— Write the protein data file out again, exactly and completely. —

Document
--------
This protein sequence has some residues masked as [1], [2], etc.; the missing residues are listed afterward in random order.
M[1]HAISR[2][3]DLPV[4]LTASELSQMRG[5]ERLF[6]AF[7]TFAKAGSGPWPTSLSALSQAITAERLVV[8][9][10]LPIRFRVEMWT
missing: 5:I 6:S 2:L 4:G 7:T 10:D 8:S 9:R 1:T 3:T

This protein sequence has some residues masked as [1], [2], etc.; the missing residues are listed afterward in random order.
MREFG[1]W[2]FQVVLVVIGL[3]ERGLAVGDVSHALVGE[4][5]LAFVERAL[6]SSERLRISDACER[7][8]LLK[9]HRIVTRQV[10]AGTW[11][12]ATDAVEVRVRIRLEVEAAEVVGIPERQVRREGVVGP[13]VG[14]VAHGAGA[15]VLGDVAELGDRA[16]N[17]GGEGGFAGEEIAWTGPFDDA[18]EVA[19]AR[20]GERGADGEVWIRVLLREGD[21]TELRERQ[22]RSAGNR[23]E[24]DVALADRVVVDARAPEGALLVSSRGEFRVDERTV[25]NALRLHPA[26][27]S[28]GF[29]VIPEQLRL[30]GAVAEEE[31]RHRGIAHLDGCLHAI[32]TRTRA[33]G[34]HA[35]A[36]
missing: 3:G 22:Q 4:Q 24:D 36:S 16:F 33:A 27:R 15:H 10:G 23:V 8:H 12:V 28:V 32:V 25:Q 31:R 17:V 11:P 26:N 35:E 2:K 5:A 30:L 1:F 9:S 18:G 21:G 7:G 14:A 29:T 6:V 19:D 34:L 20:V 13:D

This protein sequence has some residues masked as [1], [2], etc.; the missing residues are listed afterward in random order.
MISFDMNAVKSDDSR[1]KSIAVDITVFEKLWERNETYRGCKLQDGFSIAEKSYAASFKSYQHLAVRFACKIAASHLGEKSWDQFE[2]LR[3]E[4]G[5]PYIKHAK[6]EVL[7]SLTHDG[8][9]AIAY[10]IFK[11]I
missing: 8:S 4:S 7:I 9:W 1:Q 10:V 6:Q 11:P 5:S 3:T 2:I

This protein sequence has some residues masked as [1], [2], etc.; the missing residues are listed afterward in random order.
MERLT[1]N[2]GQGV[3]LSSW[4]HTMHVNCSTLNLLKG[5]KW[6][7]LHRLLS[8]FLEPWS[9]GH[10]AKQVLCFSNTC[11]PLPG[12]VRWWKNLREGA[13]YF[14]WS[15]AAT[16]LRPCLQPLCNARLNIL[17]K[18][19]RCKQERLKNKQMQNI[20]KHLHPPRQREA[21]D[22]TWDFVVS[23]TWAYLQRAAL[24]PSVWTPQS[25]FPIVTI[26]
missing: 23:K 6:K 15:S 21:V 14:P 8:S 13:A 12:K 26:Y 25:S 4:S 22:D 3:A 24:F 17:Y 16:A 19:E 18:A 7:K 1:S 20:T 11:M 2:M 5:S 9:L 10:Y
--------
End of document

This protein sequence has some residues masked as [1], [2], etc.; the missing residues are listed afterward in random order.
M[1]HAISR[2][3]DLPV[4]LTASELSQMRG[5]ERLF[6]AF[7]TFAKAGSGPWPTSLSALSQAITAERLVV[8][9][10]LPIRFRVEMWT
missing: 5:I 6:S 2:L 4:G 7:T 10:D 8:S 9:R 1:T 3:T

This protein sequence has some residues masked as [1], [2], etc.; the missing residues are listed afterward in random order.
MREFG[1]W[2]FQVVLVVIGL[3]ERGLAVGDVSHALVGE[4][5]LAFVERAL[6]SSERLRISDACER[7][8]LLK[9]HRIVTRQV[10]AGTW[11][12]ATDAVEVRVRIRLEVEAAEVVGIPERQVRREGVVGP[13]VG[14]VAHGAGA[15]VLGDVAELGDRA[16]N[17]GGEGGFAGEEIAWTGPFDDA[18]EVA[19]AR[20]GERGADGEVWIRVLLREGD[21]TELRERQ[22]RSAGNR[23]E[24]DVALADRVVVDARAPEGALLVSSRGEFRVDERTV[25]NALRLHPA[26][27]S[28]GF[29]VIPEQLRL[30]GAVAEEE[31]RHRGIAHLDGCLHAI[32]TRTRA[33]G[34]HA[35]A[36]
missing: 3:G 22:Q 4:Q 24:D 36:S 16:F 33:A 27:R 15:H 10:G 23:V 8:H 12:V 28:V 32:V 25:Q 31:R 17:V 11:P 26:N 35:E 2:K 5:A 30:L 1:F 9:S 18:G 21:G 7:G 14:A 29:T 6:V 19:D 34:L 20:V 13:D

This protein sequence has some residues masked as [1], [2], etc.; the missing residues are listed afterward in random order.
MISFDMNAVKSDDSR[1]KSIAVDITVFEKLWERNETYRGCKLQDGFSIAEKSYAASFKSYQHLAVRFACKIAASHLGEKSWDQFE[2]LR[3]E[4]G[5]PYIKHAK[6]EVL[7]SLTHDG[8][9]AIAY[10]IFK[11]I
missing: 8:S 4:S 7:I 9:W 1:Q 10:V 6:Q 11:P 5:S 3:T 2:I

This protein sequence has some residues masked as [1], [2], etc.; the missing residues are listed afterward in random order.
MERLT[1]N[2]GQGV[3]LSSW[4]HTMHVNCSTLNLLKG[5]KW[6][7]LHRLLS[8]FLEPWS[9]GH[10]AKQVLCFSNTC[11]PLPG[12]VRWWKNLREGA[13]YF[14]WS[15]AAT[16]LRPCLQPLCNARLNIL[17]K[18][19]RCKQERLKNKQMQNI[20]KHLHPPRQREA[21]D[22]TWDFVVS[23]TWAYLQRAAL[24]PSVWTPQS[25]FPIVTI[26]
missing: 23:K 6:K 15:S 21:V 14:P 8:S 13:A 12:K 26:Y 25:S 4:S 22:D 3:A 24:F 17:Y 16:A 19:E 18:A 7:K 1:S 20:T 11:M 2:M 5:S 9:L 10:Y